Palmier? Your mind instantly thinks of a wide, thin sweet pasty, laden with sugar. Perhaps paired with a cappuccino in a Paris café. They are big and they are a meal.
A savory palmier? That’s got to be an oxymoron. How could you possibly make something that is not sweet, or, worse, potentially even healthy?
Well, you can. And these palmiers, filled with homemade pesto, are every bit as addictive as the sweet ones. Better yet, you can make and freeze these. Served as appetizers or as a first course with salad, as the recipe shows below, you’ll find your dinner partners grabbing for more.
The unusual nature of these palmiers will immediately attract attention. Then, after a first bite, there will appear a smile and a quiet look of astonishment. Different, flavorful and zero calories.
Two out of three isn’t bad.
For the Palmiers:
- 1 package frozen puff pastry, Pepperidge Farm or other, defrosted
- 1 cup prepared pesto, store-bough or homemade
- ½ cup crumbled goat cheese, such as Montrachet
- ¼ cup finely chopped sun-dried tomatoes in oil, drained
- ¼ cup pine nuts
For the Pesto (2 cups):
- ¼ cup walnuts
- ¼ cup pine nuts
- 3 tablespoons chopped garlic (9 cloves)
- 5 cups fresh basil leaves, packed
- 1 teaspoon kosher salt
- 1 teaspoon freshly ground black pepper
- ¾ cup extra-virgin olive oil
- 1 cup fresh grated parmesan cheese
For the Salad and Vinaigrette:
- 6-8 cups torn salad greens, such as frisée, Boston, red leaf, baby arugula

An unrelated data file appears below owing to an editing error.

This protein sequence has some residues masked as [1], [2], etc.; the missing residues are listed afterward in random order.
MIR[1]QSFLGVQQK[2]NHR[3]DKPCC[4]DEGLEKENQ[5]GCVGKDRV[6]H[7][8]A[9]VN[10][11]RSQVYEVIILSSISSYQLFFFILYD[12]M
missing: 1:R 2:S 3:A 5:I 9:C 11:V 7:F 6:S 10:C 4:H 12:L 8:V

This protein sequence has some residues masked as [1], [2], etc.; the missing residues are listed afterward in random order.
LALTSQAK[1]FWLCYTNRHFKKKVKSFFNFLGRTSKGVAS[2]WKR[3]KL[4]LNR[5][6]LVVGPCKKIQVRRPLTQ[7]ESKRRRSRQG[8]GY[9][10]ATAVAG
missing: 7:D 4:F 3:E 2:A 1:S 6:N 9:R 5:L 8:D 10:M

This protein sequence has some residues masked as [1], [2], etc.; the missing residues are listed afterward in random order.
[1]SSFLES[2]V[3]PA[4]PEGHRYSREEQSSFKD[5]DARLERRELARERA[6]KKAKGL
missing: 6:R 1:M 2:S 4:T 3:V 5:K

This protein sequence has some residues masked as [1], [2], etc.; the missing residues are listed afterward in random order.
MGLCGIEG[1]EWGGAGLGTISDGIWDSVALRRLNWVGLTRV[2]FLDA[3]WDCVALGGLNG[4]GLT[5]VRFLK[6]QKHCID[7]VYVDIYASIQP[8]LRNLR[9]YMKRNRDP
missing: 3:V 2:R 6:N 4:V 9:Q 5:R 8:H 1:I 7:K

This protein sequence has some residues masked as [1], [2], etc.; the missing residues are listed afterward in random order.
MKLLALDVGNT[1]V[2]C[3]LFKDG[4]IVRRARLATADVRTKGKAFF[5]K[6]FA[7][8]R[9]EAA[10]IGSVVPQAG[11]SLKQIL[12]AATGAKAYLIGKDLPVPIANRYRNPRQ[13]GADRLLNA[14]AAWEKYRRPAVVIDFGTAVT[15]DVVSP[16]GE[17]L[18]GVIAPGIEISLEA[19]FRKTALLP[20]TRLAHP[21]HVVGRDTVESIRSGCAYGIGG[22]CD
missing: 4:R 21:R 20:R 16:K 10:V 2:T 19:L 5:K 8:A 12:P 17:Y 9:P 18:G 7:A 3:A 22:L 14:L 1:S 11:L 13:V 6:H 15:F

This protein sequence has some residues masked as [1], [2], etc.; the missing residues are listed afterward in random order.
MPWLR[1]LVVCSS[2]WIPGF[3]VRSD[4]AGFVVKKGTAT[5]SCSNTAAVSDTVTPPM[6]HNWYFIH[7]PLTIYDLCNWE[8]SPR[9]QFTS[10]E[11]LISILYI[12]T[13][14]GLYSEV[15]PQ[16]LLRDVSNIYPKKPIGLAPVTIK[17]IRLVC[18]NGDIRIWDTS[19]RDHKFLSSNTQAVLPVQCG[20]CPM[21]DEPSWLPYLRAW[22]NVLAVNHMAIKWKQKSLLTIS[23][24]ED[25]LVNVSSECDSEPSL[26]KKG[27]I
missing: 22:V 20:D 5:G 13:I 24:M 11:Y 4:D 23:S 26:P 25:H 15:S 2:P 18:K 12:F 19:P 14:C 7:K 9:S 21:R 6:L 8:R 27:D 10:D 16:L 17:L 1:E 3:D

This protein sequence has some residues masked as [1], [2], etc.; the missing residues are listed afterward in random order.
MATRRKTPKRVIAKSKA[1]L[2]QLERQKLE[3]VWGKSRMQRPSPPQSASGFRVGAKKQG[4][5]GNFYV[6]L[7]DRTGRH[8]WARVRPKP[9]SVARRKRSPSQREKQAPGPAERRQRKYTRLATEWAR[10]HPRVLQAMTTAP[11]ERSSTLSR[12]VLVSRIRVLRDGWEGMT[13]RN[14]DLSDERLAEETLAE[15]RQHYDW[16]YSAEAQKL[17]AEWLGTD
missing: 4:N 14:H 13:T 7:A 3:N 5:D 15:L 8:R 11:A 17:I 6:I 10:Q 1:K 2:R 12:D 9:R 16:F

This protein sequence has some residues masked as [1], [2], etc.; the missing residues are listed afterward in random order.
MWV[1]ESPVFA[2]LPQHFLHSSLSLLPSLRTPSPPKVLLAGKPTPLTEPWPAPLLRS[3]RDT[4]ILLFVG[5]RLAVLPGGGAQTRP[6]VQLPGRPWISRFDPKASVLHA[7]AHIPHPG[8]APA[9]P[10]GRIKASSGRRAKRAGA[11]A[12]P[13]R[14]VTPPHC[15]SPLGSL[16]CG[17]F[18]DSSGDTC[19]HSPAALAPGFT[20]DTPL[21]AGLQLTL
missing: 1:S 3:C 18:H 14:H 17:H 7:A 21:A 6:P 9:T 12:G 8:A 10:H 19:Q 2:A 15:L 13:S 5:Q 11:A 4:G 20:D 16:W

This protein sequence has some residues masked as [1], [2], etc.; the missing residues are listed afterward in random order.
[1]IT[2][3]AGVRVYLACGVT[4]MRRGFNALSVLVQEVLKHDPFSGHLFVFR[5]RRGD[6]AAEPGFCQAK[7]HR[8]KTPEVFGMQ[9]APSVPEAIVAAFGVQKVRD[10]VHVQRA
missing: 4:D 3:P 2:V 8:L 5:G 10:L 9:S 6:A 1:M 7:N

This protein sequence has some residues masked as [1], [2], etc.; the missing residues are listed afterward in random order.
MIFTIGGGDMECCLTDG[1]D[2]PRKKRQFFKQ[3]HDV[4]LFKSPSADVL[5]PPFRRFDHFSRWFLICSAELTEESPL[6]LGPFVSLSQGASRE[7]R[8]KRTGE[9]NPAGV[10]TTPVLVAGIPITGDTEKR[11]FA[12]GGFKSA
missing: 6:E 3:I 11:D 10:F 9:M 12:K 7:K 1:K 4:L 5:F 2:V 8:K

- 2 tablespoons chives, cut
- ½ teaspoon tarragon leaves, cut
- ½ teaspoon thyme leaves, minced
- ¾ cup extra-virgin olive oil
- ¾ cup red wine vinegar
- 1 tablespoons Dijon mustard
- 1 tablespoon water
Preheat the oven to 400°F.
To make the pesto: Place the walnuts, pine nuts, and garlic in the bowl of a food processor fitted with a steel blade. Process for 30 seconds. Add the basil leaves, salt, and pepper. With the processor running, slowly pour the olive oil into the bowl through the feed tube and process until the pesto is finely puréed. Add the parmesan and purée for a minute. Serve, or store the pesto in the refrigerator or freezer with a thin film of olive oil on top.
Purée the goat cheese and sun-dried tomatoes in a food processor; stir in the pesto
Lightly flour a board and carefully unfold one sheet of puff pastry. Roll the pastry lightly with a rolling pin until it is 9½ x 11½ inches. Spread the sheet of puff pastry with half the pesto, the sprinkle with half the goat cheese, half the sun-dried tomatoes, and half the pine nuts. Sprinkle with ¼ teaspoon salt.
Working from the short ends, fold each end halfway to the center. Then fold each side again toward the center until the folded edges almost touch. Fold one side over the other and press lightly. Place on a sheet pan lined with parchment paper and chill roll. Repeat for the second sheet of puff pastry using the remaining ingredients. Cover and chill.
Cut the prepared rolls of puff pastry into ¼-inch-thick slices and place them face up 2 inches apart on sheet pans lined with parchment paper. Bake for 14 minutes, until golden brown.
Meanwhile the palmiers are baking, prepare the vinaigrette. In a small bowl whisk together, the olive oil, red wine vinegar and mustard to emulsify. Add the chopped herbs and salt and pepper to taste.
Source: Adapted from Back to Basics by Ina Garten
When you call something “rustic” it’s often done with connotations. Well, it’s not Madison Avenue but, … It’s delightful, despite …